Fundraiser showcases kids talents

Students raise money to support weekend food backpack program

BROOKFIELD — The artistic talents of Brookfield school students were showcased at a recent fundraiser that benefit the local Brookfield Backpack Charitable Fund, which gets food to local children for the weekends.

The Brookfield Hungry for the Arts exhibit was held March 7 at Tiffany Banquet Center.

Tracy Plyler, president of Brookfield Backpack Charitable Fund, said the fundraiser not only raises awareness and money for the backpack program but celebrates the talents of the students.

Alana Jervis, 9, a fourth-grader, received first place for her multi-colored picture of a girl.

“I did a picture of a girl who was bullied and was going to put her foot down to the bullies and not take it anymore,” she said.

Visual art teacher Linda Bain said students could submit entries for the art contest.

“We had a nice variety of items,” Bain said.

Brookfield Local Schools Superintendent Toby Gibson said, “Any time we can have an opportunity to showcase our students and their creative spirit of what they can do is important.”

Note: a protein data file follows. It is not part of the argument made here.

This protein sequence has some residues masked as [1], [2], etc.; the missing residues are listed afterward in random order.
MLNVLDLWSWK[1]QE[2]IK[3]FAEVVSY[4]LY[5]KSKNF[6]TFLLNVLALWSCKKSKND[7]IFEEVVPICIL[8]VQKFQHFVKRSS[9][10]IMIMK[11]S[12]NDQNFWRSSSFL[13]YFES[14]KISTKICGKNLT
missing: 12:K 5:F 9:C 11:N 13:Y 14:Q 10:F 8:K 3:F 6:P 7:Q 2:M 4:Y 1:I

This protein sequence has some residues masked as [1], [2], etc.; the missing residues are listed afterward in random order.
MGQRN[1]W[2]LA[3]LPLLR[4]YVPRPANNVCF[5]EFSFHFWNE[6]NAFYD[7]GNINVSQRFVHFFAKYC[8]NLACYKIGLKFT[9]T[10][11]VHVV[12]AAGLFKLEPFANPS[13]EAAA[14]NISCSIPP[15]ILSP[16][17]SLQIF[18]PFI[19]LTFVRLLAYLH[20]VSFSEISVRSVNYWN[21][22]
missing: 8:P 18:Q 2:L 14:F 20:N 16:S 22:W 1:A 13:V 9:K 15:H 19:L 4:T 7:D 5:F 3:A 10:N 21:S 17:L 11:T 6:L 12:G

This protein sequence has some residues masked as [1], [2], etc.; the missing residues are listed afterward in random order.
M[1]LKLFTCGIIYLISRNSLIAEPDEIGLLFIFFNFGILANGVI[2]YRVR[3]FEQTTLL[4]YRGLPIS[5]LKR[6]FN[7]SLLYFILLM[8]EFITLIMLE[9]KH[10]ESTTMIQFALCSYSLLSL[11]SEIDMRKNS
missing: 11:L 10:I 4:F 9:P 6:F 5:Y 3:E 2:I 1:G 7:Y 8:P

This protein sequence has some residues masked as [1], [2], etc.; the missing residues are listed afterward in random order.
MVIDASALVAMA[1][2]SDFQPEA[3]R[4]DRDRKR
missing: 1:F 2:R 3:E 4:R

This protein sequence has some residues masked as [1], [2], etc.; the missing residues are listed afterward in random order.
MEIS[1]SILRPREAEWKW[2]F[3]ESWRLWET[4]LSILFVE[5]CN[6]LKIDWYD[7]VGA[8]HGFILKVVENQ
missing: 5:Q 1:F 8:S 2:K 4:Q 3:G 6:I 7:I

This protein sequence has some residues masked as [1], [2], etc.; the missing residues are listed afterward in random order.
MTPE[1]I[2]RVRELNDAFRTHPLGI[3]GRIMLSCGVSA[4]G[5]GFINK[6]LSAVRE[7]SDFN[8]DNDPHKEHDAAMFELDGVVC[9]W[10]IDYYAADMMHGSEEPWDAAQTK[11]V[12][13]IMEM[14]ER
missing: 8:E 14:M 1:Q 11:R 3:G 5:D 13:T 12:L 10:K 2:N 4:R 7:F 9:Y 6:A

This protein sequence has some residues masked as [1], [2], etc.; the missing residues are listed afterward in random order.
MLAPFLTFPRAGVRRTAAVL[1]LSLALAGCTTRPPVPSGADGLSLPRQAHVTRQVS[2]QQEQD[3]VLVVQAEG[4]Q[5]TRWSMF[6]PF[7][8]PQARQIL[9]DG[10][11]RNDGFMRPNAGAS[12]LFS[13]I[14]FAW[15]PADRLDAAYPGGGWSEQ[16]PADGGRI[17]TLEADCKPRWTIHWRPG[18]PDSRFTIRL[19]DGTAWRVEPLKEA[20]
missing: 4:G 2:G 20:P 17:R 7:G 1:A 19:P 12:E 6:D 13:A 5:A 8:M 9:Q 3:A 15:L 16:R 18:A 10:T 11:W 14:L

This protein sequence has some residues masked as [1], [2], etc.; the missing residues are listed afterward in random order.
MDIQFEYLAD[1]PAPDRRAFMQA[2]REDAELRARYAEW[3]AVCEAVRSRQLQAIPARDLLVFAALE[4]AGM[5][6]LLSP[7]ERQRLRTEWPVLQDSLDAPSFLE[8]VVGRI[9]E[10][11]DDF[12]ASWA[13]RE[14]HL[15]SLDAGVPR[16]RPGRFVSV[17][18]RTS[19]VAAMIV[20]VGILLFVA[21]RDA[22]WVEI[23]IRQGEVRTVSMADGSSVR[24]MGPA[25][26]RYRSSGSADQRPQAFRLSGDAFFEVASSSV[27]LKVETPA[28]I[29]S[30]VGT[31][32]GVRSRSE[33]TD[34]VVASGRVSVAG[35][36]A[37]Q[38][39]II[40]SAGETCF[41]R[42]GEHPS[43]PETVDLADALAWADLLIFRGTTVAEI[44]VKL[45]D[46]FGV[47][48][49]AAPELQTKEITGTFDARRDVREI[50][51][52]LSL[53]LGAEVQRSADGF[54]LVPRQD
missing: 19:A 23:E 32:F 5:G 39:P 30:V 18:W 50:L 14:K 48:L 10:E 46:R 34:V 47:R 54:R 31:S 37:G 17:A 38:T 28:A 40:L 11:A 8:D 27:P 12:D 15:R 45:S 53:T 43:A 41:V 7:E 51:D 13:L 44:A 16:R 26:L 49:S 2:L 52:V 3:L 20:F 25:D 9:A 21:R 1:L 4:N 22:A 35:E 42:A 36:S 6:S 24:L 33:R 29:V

Plyler said the event helps to sustain the backpack program, in which volunteers pack bags of child-friendly food for hungry students to take home over the weekend.

“It is the only fundraiser that we do every year and it is very important. The number of students we help increases each year,” she said.

The event raises between $3,000 to $4,000.

Plyler said the backpack program used to be held at Brookfield United Methodist Church and now is housed at the school complex, where volunteers sort and pack food each week. That makes it easier for volunteers, she said.

Plyler said 50 elementary students receive food in backpacks each weekend. The school district has a food pantry available for middle and high school students.

Organizers say that the event is a great way to showcase their kids but also to teach them how to give back.

The event included not only artwork but also performing arts talent of the school drama club and jazz band. Twenty students volunteered their time working the craft table and photo booth to receive community service hours.

“This is all community-oriented. It’s for their own community and I think that’s important for us as adults. To show and lead by example. The students understand the importance of volunteerism,” Plyler said.

The food is provided by Second Harvest Food Bank.



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